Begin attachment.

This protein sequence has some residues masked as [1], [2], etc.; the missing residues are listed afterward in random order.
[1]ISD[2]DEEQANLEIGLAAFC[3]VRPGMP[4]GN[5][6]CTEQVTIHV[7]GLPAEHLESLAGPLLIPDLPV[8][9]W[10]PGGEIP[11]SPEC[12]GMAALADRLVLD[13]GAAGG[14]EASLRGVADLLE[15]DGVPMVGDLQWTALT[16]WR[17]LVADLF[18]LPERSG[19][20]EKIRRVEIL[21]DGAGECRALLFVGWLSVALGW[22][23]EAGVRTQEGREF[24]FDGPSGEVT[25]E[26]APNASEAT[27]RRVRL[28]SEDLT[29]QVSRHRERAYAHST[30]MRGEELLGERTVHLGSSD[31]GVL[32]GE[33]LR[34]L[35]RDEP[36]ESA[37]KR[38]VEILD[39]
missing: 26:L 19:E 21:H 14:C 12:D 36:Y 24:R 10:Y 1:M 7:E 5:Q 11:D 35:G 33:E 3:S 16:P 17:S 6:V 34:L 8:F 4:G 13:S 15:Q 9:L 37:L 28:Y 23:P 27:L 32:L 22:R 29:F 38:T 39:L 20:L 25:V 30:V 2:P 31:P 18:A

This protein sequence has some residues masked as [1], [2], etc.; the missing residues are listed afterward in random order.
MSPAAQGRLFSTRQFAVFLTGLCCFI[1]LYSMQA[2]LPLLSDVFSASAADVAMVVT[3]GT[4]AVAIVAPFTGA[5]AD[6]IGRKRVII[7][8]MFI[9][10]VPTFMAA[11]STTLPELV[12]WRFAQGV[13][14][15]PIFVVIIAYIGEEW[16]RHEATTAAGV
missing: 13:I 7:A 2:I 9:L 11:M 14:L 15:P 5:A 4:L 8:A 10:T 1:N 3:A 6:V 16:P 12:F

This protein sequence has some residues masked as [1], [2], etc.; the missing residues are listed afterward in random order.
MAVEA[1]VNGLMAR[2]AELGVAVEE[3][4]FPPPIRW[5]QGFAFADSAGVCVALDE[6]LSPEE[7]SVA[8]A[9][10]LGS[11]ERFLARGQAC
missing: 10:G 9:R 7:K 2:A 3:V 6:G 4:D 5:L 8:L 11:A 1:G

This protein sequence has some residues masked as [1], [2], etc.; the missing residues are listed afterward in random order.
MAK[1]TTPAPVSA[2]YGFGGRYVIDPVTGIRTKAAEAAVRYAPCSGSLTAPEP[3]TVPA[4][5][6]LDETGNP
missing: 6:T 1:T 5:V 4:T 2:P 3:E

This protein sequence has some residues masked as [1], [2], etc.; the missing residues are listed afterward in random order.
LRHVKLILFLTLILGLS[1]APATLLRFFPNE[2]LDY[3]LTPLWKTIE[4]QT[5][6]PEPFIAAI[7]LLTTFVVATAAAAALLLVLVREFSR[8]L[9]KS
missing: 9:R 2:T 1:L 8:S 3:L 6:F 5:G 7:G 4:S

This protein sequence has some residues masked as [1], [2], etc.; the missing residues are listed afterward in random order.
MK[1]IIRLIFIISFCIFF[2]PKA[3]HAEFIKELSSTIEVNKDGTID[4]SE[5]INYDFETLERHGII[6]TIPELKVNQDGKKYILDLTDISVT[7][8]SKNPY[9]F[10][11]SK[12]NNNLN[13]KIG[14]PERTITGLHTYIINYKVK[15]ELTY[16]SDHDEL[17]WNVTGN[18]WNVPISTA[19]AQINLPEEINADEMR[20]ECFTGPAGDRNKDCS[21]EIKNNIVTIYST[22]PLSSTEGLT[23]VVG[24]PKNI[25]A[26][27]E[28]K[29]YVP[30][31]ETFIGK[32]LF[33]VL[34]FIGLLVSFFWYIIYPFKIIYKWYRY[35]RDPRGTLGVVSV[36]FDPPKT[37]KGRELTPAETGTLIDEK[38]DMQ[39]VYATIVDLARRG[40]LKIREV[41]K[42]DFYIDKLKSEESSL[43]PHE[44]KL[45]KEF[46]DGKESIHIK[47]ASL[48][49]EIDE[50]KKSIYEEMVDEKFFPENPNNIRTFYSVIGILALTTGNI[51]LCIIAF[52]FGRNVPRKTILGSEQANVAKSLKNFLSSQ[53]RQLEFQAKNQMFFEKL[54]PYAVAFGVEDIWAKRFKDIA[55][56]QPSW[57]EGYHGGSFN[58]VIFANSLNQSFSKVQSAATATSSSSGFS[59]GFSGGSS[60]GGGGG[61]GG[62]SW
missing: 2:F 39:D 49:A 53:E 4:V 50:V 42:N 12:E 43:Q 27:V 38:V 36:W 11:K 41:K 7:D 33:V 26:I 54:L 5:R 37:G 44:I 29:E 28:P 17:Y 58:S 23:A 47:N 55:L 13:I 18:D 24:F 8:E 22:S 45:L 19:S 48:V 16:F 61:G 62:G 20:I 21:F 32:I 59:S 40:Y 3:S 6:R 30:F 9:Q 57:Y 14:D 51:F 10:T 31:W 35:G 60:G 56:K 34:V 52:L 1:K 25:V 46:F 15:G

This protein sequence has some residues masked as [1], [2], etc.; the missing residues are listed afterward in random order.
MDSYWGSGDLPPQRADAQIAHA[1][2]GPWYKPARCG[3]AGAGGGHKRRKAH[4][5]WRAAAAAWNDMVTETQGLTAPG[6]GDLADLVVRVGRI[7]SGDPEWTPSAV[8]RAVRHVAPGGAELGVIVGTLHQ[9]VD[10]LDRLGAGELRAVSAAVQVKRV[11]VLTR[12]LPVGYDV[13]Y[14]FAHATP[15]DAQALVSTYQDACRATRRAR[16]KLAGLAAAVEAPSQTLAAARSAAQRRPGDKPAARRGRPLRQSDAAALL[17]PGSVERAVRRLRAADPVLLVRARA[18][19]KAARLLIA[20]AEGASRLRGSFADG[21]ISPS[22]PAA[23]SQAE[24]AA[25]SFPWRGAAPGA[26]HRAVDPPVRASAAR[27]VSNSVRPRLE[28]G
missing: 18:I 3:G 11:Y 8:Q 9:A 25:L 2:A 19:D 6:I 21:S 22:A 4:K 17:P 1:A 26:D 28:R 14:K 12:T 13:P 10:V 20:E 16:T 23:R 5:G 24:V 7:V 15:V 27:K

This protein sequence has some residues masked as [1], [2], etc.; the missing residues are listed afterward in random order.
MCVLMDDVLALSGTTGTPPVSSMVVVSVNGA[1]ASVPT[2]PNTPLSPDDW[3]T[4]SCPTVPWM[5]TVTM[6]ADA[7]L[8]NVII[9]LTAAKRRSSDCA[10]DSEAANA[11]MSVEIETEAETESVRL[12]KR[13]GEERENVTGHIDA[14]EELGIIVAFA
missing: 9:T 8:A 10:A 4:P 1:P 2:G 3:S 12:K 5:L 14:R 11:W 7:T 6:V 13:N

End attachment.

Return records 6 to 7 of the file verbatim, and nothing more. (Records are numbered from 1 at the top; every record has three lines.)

This protein sequence has some residues masked as [1], [2], etc.; the missing residues are listed afterward in random order.
MK[1]IIRLIFIISFCIFF[2]PKA[3]HAEFIKELSSTIEVNKDGTID[4]SE[5]INYDFETLERHGII[6]TIPELKVNQDGKKYILDLTDISVT[7][8]SKNPY[9]F[10][11]SK[12]NNNLN[13]KIG[14]PERTITGLHTYIINYKVK[15]ELTY[16]SDHDEL[17]WNVTGN[18]WNVPISTA[19]AQINLPEEINADEMR[20]ECFTGPAGDRNKDCS[21]EIKNNIVTIYST[22]PLSSTEGLT[23]VVG[24]PKNI[25]A[26][27]E[28]K[29]YVP[30][31]ETFIGK[32]LF[33]VL[34]FIGLLVSFFWYIIYPFKIIYKWYRY[35]RDPRGTLGVVSV[36]FDPPKT[37]KGRELTPAETGTLIDEK[38]DMQ[39]VYATIVDLARRG[40]LKIREV[41]K[42]DFYIDKLKSEESSL[43]PHE[44]KL[45]KEF[46]DGKESIHIK[47]ASL[48][49]EIDE[50]KKSIYEEMVDEKFFPENPNNIRTFYSVIGILALTTGNI[51]LCIIAF[52]FGRNVPRKTILGSEQANVAKSLKNFLSSQ[53]RQLEFQAKNQMFFEKL[54]PYAVAFGVEDIWAKRFKDIA[55][56]QPSW[57]EGYHGGSFN[58]VIFANSLNQSFSKVQSAATATSSSSGFS[59]GFSGGSS[60]GGGGG[61]GG[62]SW
missing: 2:F 39:D 49:A 53:E 4:V 50:V 42:N 12:E 43:Q 27:V 38:V 36:W 11:K 41:K 7:D 33:V 26:I 54:L 5:R 37:G 44:I 29:E 28:P 17:Y 58:S 23:A 47:N 55:L 13:I 18:D 24:F 8:E 22:S 45:L 19:S 48:V 16:F 61:G 62:G 20:I 21:F 32:I 59:S 40:Y 3:S 6:R 30:F 9:Q 57:Y 14:D 51:F 10:T 31:W 35:G 60:G 56:K 34:V 52:L 1:K 25:V 46:F 15:G

This protein sequence has some residues masked as [1], [2], etc.; the missing residues are listed afterward in random order.
MDSYWGSGDLPPQRADAQIAHA[1][2]GPWYKPARCG[3]AGAGGGHKRRKAH[4][5]WRAAAAAWNDMVTETQGLTAPG[6]GDLADLVVRVGRI[7]SGDPEWTPSAV[8]RAVRHVAPGGAELGVIVGTLHQ[9]VD[10]LDRLGAGELRAVSAAVQVKRV[11]VLTR[12]LPVGYDV[13]Y[14]FAHATP[15]DAQALVSTYQDACRATRRAR[16]KLAGLAAAVEAPSQTLAAARSAAQRRPGDKPAARRGRPLRQSDAAALL[17]PGSVERAVRRLRAADPVLLVRARA[18][19]KAARLLIA[20]AEGASRLRGSFADG[21]ISPS[22]PAA[23]SQAE[24]AA[25]SFPWRGAAPGA[26]HRAVDPPVRASAAR[27]VSNSVRPRLE[28]G
missing: 18:I 3:G 11:Y 8:Q 9:A 25:L 2:A 19:D 6:I 21:S 22:A 4:K 17:P 1:A 26:D 28:R 14:K 12:T 13:P 10:V 20:E 16:T 23:R 5:G 24:V 7:V 15:V 27:K